Careers in Curriculum and Instruction: Job Options and Requirements
Curriculum and instruction is generally a degree program that teaches about the development and evaluation of school curriculums and teaching methodology standards. Continue reading for an overview of the program, as well as job and salary info for some career options for graduates.
Curriculum and instruction graduate-level degree programs include courses in curriculum design, curriculum training, analysis of teaching, and teaching evaluation techniques. It is fairly common for professionals who want to go into curriculum and instruction to start out as K-12 teachers. These professionals usually hold bachelor's degrees and have a background in education. Common undergraduate courses related to education may include teaching methods, psychology of learning, lesson plan preparation, and use of computers in the classroom. Although a background in teaching is not necessarily required to enter curriculum and instruction degree programs, employers may prefer professionals who possess previous experience teaching and communicating with educators.
|Career Titles||High School Teacher||Instructional Coordinator||Principal|
|Education Requirements||Bachelor's degree||Master's degree||Master's degree|
|Projected Job Growth (2012-2022)||+6%*||+13%*||+6%*|
|Average Salary (2013)||$58,260*||$63,070*||Education Administrators: $90,670*|
Source: *U.S. Bureau of Labor Statistics.
Curriculum and instruction is a somewhat broad field within the education industry. Teachers contribute to the development and implementation of curriculum design and instruction methodologies. Curriculum and instruction designers or specialists have far more control over changing the process, though. Principals and other education administrators often meet with curriculum and instruction designers to discuss curriculum standards and teacher evaluations.
High School Teacher
These educators provide instruction to high school students who are usually between the ages of 14 and 18. High school teachers often specialize by topic, such as English teachers, math teachers, or history teachers. Educators prepare lesson plans, lead class discussions, administer examinations, grade assignments, and communicate with students. High school teachers may also volunteer to support student activities. Besides teaching, high school teachers collaborate with other educators, work with school administration professionals, and participate in discussions about curriculum standards and teaching methodologies.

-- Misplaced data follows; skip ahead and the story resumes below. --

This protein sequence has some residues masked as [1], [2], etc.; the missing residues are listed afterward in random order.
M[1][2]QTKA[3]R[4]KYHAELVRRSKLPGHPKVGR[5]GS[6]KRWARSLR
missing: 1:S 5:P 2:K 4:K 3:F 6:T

Education requirements for high school teachers usually include a bachelor's degree and completion of a teacher training program, sometimes referred to as a credential program or licensing program. It is not very common for teachers to major in curriculum and instruction at the undergraduate level, although they may take classes in this area of study. Public school teachers must be licensed, and while each state varies on requirements, most states typically demand that prospective teachers meet education and training requirements and that they pass necessary licensing exams. Teaching licenses must be renewed, and this process is different for every state.
Teachers may also obtain national certification through the National Board for Professional Teaching Standards, which awards the National Board Certified Teacher (NBCT) credential. Although the process is voluntary, taking the exam can lead to higher pay and reimbursement for continuing education.